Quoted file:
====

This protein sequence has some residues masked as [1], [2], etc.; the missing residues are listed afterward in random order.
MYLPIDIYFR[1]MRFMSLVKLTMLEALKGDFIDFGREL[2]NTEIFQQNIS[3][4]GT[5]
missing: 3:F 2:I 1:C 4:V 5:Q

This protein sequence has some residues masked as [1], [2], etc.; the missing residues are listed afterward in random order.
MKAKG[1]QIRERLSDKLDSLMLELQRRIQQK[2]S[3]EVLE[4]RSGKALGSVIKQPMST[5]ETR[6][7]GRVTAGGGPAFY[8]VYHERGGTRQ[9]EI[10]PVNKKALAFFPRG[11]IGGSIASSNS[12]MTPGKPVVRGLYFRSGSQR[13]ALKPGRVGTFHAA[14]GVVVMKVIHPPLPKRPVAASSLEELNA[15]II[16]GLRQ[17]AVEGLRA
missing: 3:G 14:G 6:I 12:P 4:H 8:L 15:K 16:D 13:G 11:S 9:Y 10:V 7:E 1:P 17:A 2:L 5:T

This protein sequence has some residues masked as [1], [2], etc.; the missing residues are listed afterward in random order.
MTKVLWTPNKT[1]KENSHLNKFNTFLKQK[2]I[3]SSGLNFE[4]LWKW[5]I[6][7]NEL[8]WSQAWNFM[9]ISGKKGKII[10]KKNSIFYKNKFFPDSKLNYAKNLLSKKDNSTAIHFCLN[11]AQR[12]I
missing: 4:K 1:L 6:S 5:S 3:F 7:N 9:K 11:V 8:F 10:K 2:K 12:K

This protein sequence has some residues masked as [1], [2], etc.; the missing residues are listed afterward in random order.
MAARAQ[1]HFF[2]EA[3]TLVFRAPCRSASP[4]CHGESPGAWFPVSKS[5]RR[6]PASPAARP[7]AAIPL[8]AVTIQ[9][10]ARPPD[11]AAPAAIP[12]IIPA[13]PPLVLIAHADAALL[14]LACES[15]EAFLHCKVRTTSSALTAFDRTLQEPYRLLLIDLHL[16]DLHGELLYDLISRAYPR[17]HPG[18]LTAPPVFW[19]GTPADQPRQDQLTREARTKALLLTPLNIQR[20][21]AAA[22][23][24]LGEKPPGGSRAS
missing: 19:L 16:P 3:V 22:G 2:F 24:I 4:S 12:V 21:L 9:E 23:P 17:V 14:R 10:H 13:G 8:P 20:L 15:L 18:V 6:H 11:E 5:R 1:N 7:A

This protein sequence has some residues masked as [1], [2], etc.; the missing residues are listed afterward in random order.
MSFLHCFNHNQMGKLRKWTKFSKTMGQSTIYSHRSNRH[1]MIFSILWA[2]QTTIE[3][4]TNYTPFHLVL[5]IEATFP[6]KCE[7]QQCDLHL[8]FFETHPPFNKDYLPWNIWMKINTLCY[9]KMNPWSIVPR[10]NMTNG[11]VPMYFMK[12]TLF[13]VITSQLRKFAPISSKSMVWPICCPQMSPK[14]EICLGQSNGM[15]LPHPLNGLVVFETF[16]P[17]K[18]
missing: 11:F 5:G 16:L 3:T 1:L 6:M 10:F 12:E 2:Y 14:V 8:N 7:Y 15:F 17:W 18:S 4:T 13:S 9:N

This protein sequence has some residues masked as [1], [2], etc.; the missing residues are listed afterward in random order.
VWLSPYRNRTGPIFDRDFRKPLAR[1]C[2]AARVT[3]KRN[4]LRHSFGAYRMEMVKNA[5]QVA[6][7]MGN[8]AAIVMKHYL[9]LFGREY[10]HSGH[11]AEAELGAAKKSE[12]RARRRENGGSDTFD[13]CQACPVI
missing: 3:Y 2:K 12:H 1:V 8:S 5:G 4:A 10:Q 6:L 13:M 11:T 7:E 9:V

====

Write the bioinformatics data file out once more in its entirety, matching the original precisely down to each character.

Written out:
This protein sequence has some residues masked as [1], [2], etc.; the missing residues are listed afterward in random order.
MYLPIDIYFR[1]MRFMSLVKLTMLEALKGDFIDFGREL[2]NTEIFQQNIS[3][4]GT[5]
missing: 3:F 2:I 1:C 4:V 5:Q

This protein sequence has some residues masked as [1], [2], etc.; the missing residues are listed afterward in random order.
MKAKG[1]QIRERLSDKLDSLMLELQRRIQQK[2]S[3]EVLE[4]RSGKALGSVIKQPMST[5]ETR[6][7]GRVTAGGGPAFY[8]VYHERGGTRQ[9]EI[10]PVNKKALAFFPRG[11]IGGSIASSNS[12]MTPGKPVVRGLYFRSGSQR[13]ALKPGRVGTFHAA[14]GVVVMKVIHPPLPKRPVAASSLEELNA[15]II[16]GLRQ[17]AVEGLRA
missing: 3:G 14:G 6:I 12:P 4:H 8:L 15:K 16:D 13:G 11:S 9:Y 10:V 7:E 1:P 17:A 2:L 5:T

This protein sequence has some residues masked as [1], [2], etc.; the missing residues are listed afterward in random order.
MTKVLWTPNKT[1]KENSHLNKFNTFLKQK[2]I[3]SSGLNFE[4]LWKW[5]I[6][7]NEL[8]WSQAWNFM[9]ISGKKGKII[10]KKNSIFYKNKFFPDSKLNYAKNLLSKKDNSTAIHFCLN[11]AQR[12]I
missing: 4:K 1:L 6:S 5:S 3:F 7:N 9:K 11:V 8:F 10:K 2:K 12:K

This protein sequence has some residues masked as [1], [2], etc.; the missing residues are listed afterward in random order.
MAARAQ[1]HFF[2]EA[3]TLVFRAPCRSASP[4]CHGESPGAWFPVSKS[5]RR[6]PASPAARP[7]AAIPL[8]AVTIQ[9][10]ARPPD[11]AAPAAIP[12]IIPA[13]PPLVLIAHADAALL[14]LACES[15]EAFLHCKVRTTSSALTAFDRTLQEPYRLLLIDLHL[16]DLHGELLYDLISRAYPR[17]HPG[18]LTAPPVFW[19]GTPADQPRQDQLTREARTKALLLTPLNIQR[20][21]AAA[22][23][24]LGEKPPGGSRAS
missing: 19:L 16:P 3:V 22:G 2:F 24:I 4:S 12:V 21:L 9:E 23:P 17:V 14:R 10:H 13:G 8:P 20:L 15:L 18:V 6:H 11:E 5:R 1:N 7:A

This protein sequence has some residues masked as [1], [2], etc.; the missing residues are listed afterward in random order.
MSFLHCFNHNQMGKLRKWTKFSKTMGQSTIYSHRSNRH[1]MIFSILWA[2]QTTIE[3][4]TNYTPFHLVL[5]IEATFP[6]KCE[7]QQCDLHL[8]FFETHPPFNKDYLPWNIWMKINTLCY[9]KMNPWSIVPR[10]NMTNG[11]VPMYFMK[12]TLF[13]VITSQLRKFAPISSKSMVWPICCPQMSPK[14]EICLGQSNGM[15]LPHPLNGLVVFETF[16]P[17]K[18]
missing: 11:F 5:G 16:L 3:T 1:L 6:M 10:F 12:E 2:Y 14:V 8:N 7:Y 15:F 17:W 18:S 4:T 13:S 9:N

This protein sequence has some residues masked as [1], [2], etc.; the missing residues are listed afterward in random order.
VWLSPYRNRTGPIFDRDFRKPLAR[1]C[2]AARVT[3]KRN[4]LRHSFGAYRMEMVKNA[5]QVA[6][7]MGN[8]AAIVMKHYL[9]LFGREY[10]HSGH[11]AEAELGAAKKSE[12]RARRRENGGSDTFD[13]CQACPVI
missing: 3:Y 2:K 12:H 1:V 8:S 5:G 4:A 10:Q 6:L 13:M 11:T 7:E 9:V